R we over/under regulated?

R we over/under regulated?

Postby Jack Bennest » Sat Sep 13, 2008 8:51 am

It would seem from this article below canada regulates who gets the wealth in broadcasting but does not regulate the content and complaints.

Is that good or bad? The americans are more free enterprise right? So why do they regulatute and control more?




Got a complaint, don't call the CRTC!
Friday, 12 September 2008

In Canada, the Canadian Radio-television and Telecommunications Commission (CRTC) is the federal agency responsible for regulating Canada's broadcasting and telecommunications systems.

Despite having complete control over which television and radio stations receive licenses and having god-like powers over how cable, satellite radio and television, and telephone companies operate, the CRTC refuses to deal with Canadian consumers who have complaints about how these organizations operate.



Radio and Television
For example, if a Canadian television viewer sees or hears something they deem offensive on the CBC, Global or CBC television network, such as the use of the F-word or perhaps a "wardrobe malfunction", they can try to lodge a complaint with the government regulator but they will be rebuffed.

It seems the CRTC would prefer to legislate from on high rather than actually dirty their hands with the details of Canadian Radio and Television.

So if a Canadian sees or hear something offensive on a Canadian Radio or television station in Canada, the CRTC will simply refer their complaint to the Canadian Broadcast Standards Council for resolution.

Despite the official sounding name, The Canadian Broadcast Standards Council (CBSC) is not a government agency. The CBSC is an industry trade group whose funding is paid for by more than 600 private sector radio and television stations across Canada.

So not only does the CRTC not investigate complaints about what is broadcast on Canadian airwaves but it turns over the complaints to the Radio and Television stations themselves. It seems the wolves are guarding the henhouse.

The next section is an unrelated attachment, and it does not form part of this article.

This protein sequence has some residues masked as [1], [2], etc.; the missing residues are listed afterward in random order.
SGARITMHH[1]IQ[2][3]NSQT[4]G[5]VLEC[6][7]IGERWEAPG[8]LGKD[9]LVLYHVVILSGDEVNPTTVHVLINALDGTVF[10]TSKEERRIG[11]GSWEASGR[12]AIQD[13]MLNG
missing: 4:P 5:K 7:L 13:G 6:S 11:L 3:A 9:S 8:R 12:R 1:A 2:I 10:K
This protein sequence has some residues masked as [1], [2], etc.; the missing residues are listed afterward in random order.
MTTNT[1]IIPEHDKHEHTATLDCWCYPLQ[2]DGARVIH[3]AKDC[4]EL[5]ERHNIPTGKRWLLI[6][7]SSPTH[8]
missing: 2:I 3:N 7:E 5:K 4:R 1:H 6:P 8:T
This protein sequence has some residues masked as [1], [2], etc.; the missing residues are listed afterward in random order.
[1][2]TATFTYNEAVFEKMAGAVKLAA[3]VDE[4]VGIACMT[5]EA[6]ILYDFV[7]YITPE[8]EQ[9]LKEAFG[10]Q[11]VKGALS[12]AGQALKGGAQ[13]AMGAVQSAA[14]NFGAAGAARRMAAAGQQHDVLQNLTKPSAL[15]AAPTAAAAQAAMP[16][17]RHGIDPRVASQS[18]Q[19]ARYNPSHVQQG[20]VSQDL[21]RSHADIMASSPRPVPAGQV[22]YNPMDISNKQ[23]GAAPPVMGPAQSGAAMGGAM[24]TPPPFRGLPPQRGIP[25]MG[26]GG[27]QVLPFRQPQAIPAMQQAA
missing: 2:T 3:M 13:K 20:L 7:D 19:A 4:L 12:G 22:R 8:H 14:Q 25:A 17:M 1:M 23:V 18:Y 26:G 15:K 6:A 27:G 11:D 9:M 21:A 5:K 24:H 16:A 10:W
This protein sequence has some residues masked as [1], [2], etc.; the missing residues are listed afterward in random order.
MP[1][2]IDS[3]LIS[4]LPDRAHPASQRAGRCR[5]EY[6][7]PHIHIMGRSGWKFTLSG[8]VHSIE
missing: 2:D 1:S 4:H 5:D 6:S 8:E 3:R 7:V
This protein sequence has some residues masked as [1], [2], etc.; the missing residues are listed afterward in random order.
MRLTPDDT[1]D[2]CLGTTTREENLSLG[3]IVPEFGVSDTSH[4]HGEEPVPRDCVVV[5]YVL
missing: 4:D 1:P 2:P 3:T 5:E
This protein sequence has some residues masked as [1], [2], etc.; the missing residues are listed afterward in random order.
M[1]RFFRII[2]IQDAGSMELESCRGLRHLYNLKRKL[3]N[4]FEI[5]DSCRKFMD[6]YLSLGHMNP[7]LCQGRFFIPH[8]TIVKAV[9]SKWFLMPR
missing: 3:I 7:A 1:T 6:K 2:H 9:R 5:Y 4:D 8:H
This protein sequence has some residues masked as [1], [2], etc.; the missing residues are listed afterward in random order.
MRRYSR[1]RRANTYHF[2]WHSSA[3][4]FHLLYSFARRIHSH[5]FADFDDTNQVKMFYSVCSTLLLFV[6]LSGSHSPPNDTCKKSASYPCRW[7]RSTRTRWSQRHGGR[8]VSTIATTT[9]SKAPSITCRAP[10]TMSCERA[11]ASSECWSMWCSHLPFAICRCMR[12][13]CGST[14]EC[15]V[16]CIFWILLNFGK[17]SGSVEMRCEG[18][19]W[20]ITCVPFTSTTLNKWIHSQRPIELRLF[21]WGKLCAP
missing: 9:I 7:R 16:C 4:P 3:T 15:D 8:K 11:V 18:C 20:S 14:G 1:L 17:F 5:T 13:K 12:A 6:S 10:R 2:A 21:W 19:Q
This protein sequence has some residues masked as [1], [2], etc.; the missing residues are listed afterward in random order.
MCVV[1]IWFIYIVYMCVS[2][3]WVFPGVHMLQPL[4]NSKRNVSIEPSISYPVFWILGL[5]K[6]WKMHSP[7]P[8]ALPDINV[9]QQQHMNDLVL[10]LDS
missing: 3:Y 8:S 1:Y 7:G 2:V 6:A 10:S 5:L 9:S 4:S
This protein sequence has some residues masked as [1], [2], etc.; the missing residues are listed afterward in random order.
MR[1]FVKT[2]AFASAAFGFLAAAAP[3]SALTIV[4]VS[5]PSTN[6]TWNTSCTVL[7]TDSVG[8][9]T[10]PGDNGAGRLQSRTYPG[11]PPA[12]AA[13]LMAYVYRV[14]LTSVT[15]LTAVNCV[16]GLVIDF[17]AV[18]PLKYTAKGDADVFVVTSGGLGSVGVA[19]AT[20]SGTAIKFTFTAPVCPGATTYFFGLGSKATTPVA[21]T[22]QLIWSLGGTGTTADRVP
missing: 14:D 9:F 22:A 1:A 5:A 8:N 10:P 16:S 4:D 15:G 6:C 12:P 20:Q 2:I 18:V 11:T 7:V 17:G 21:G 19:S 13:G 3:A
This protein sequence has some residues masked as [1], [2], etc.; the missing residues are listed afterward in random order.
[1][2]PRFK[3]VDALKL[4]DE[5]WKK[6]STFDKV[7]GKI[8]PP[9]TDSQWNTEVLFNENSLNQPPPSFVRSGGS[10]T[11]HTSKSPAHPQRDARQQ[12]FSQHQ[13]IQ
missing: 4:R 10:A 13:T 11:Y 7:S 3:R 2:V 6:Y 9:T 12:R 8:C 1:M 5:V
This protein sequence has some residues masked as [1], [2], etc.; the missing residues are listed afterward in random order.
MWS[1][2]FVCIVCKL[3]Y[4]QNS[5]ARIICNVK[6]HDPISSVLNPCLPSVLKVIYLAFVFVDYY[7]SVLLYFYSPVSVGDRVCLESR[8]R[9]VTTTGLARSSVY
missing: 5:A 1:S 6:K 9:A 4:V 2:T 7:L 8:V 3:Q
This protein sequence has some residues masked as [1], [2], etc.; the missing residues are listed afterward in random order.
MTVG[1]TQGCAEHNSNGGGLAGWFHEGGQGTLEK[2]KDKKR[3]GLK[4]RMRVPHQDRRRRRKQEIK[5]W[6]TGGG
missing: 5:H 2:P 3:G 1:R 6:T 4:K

Contrast that with the United States where the Federal Communications Commission (FCC) responds to consumer’s inquiries and complaints through its own Consumer & Governmental Affairs (CGB) bureau.

To show how this plays out in the real world consider the use of the F-Word. In the United States, the use of the word "fuck" on a national network show during primetime would result in the station being fined $250,000. In Canada, when the word "fuck" was used on-air during a Junior Hockey broadcast watched by millions of kids, the CBSC required TSN to simply issue an on-air apology. The station was not fined and no employees were sanctioned and/or fined.

More recently in a segment on Gilles Proulx's Le journal du midi broadcast on CHMP-FM in Montreal, the host repeatedly used the epithet "Fuck you", and referred to Montreal firefighters as "terrorists." Despite complaints from firefighters, the CRTC refused to get involve and turned the issue over the CBSC. The result was the station, which contributes to the operation of CBSC, suffered no financial penalty, the on-air personality suffered no financial penalty and neither the station nor the on-air personality was required to formally apologize to the firefighters.

Telecommunications
Not surprisingly, Canadians who have a beef with their local telephone or wireless company are also ignored by the federal agency responsible for regulating Canada's broadcasting and telecommunications systems.

If Canadian consumers have a complaint about customer terms and commitments, the unauthorized transfer of their service (a practice known as slamming), or such things as system access feeds or network fees, the CRTC will refer you to the Commissioner for Complaints for Telecommunications Services (CCTS).

Once again, despite the official sounding name, the Commissioner for Complaints for Telecommunications Services (CCTS) is not a government agency, rather it’s a corporation funded by the following companies:


Bell Aliant Regional Communications LP
Bell Canada
Cityfone
Cogeco Cable Canada Inc.
Distributel Communications
Eastlink
MTS Allstream Inc.
NorthwesTel Inc.
Northern Tel
Primus Telecommunications Canada Inc.
Rogers Communications Inc.
Saskatchewan Telecommunications
Télébec
Telus Communications Company
Videotron Ltd.
Virgin Mobile Canada
Vonage Canada Corporation

In other words, the organization overseeing complaints against the telecommunications industry are the telephone companies themselves.
User avatar
Jack Bennest
Advanced Member
 
Posts: 4618
Joined: Mon Apr 17, 2006 8:25 pm

Postby PMC » Sat Sep 13, 2008 9:22 am

The broadcast industry in this country does not need the `american way'.

All the noise about a breast appearing on television in the U.S. was totally absurd. A natural body part that everyone has, either male or female, is not something to get their ass in a knot about.... btw I have seen males with larger breasts than that, and they walk the streets of fatty america... the entire display was nothing more than promotional hype that could have easily been forgotten in the short term memory of most viewers.